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TheService Allocation Problem (SAP) is a tactical problem arising in the yardmanagement of a container transshipment terminal. The objective is the minimization of the container rehandling operations inside the yard. This study of the SAP was undertaken for the Gioia Tauro port which is located in Italy and is the main hub terminal for container traf\ufb01c in the Mediterranean Sea. The SAP can be formulated as aGeneralized Quadratic Assignment Problem (GQAP) with side constraints. Two mixed integer linear programming formulations are presented. The \ufb01rst one exploits characteristics of the yard layout at Gioia Tauro where the berth and the corresponding yard positions extend along a line. The second formulation is an adaptation of a linearization for the GQAP. In both cases only small instances can be solved optimally. An evolutionary heuristic was therefore developed. For small size instances the heuristic always yields optimal solutions. For larger sizes it is always better than a truncated branch-and-bound algorithm applied to the exact formulations.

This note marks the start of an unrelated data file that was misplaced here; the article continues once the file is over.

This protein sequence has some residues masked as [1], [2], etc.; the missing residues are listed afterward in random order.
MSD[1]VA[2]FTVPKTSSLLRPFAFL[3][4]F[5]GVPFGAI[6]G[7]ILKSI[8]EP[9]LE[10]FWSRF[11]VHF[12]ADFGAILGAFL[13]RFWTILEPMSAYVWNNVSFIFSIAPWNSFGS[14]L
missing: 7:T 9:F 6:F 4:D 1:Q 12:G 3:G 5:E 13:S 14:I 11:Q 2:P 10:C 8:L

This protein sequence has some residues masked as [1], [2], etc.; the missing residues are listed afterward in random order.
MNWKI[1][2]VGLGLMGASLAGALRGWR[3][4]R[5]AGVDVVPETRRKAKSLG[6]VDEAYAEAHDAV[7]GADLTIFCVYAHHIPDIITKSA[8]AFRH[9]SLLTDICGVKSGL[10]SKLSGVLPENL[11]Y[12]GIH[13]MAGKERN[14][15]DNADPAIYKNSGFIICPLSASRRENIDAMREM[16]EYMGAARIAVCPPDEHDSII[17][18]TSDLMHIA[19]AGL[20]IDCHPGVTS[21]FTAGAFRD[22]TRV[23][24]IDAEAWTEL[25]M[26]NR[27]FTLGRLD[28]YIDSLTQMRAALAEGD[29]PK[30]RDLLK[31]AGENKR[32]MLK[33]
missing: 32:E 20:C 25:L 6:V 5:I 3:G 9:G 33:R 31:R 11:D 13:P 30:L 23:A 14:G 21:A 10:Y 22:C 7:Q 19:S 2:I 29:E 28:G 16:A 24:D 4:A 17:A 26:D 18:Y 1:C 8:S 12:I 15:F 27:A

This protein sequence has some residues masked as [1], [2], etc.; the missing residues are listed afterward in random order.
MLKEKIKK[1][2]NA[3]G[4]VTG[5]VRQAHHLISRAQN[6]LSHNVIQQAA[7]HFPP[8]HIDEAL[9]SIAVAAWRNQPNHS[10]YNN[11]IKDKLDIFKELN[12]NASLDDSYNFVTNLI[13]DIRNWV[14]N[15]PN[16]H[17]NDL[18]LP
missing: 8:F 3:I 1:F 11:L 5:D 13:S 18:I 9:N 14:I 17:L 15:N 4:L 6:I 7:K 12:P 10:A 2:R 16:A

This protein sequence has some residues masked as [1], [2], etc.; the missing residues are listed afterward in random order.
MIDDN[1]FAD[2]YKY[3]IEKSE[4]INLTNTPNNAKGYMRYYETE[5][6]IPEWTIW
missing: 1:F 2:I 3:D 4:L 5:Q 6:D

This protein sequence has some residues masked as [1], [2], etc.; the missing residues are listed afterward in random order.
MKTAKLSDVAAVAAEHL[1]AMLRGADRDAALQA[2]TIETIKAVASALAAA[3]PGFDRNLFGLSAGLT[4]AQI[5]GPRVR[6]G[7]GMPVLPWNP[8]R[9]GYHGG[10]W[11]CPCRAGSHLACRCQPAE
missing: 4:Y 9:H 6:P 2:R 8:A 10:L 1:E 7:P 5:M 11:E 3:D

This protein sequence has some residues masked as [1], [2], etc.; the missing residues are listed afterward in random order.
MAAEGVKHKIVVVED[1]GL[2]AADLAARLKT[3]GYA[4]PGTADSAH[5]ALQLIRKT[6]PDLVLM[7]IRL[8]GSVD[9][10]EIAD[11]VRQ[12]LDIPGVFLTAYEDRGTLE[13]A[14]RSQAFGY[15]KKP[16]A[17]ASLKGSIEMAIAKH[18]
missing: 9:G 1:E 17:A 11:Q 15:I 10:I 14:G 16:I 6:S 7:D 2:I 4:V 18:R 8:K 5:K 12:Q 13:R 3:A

In maritime transportation the use of containers for general cargo has increased steadily in the last 20 years. Containers are large metal boxes made in standard dimensions and measured in multi- ples of twenty feet called \u201ctwenty foot equivalent units\u201d (TEUs). In 2003 the production of con- tainers reached two million TEUs, with China being responsible for more than 90 percent of this output. The world container port throughput for 2002 reached 266.3 million TEUs, an increase of 22.5 million TEUs from the level of 243.8 million TEUs reached in 2001. For statistics on maritime transport we refer the reader to UNCTAD (2004). In this industry the hub and spoke arrange- ment is widely adopted. Deep sea vessels, also called mother vessels, operate between a limited number of transshipment terminals (hubs). Smaller vessels (feeders) link the hubs with the other ports (spokes). This network topology results in the consolidation of capacity along the routes linking the hubs and in their growth. In recent years, mother vessels have strongly increased in size attaining up to 8000 TEUs and larger sizes are planned. Transshipment ports are large inter- modal platforms, and a limited number of them handle an important share of the world traf\ufb01c. Thus, in 2002 the \ufb01rst 20 container ports handled 48% of the total traf\ufb01c. Ultra-large container vessels cut down transport cost. However, hub ports are forced to invest heavily to accommodate these ships by deepening and widening channels and constructing new berthing services of suf\ufb01- cient depth and length. These trends require a continuous improvement in managerial practices at transshipment terminals which can be viewed as large material handling systems. Advanced com- munication and information technologies already exist and the next step will be the introduction of customized optimization techniques. Customization is a key factor since maritime terminals differ from each other in their layouts andmaterial handling equipments. The need for an optimal management of logistics activities at modern container terminals is well recognized (Daganzo, 1990; De Castilho and Daganzo, 1993; Taleb-Ibrahimi et al., 1993). For a recent overview and clas- si\ufb01cation of the various equipments and decision problems in such systems, see Vis and Koster (2003) and Steenken et al. (2004). A review of operational research issues in maritime logistics, focused on ship routing and scheduling, is presented in Christiansen et al. (2004).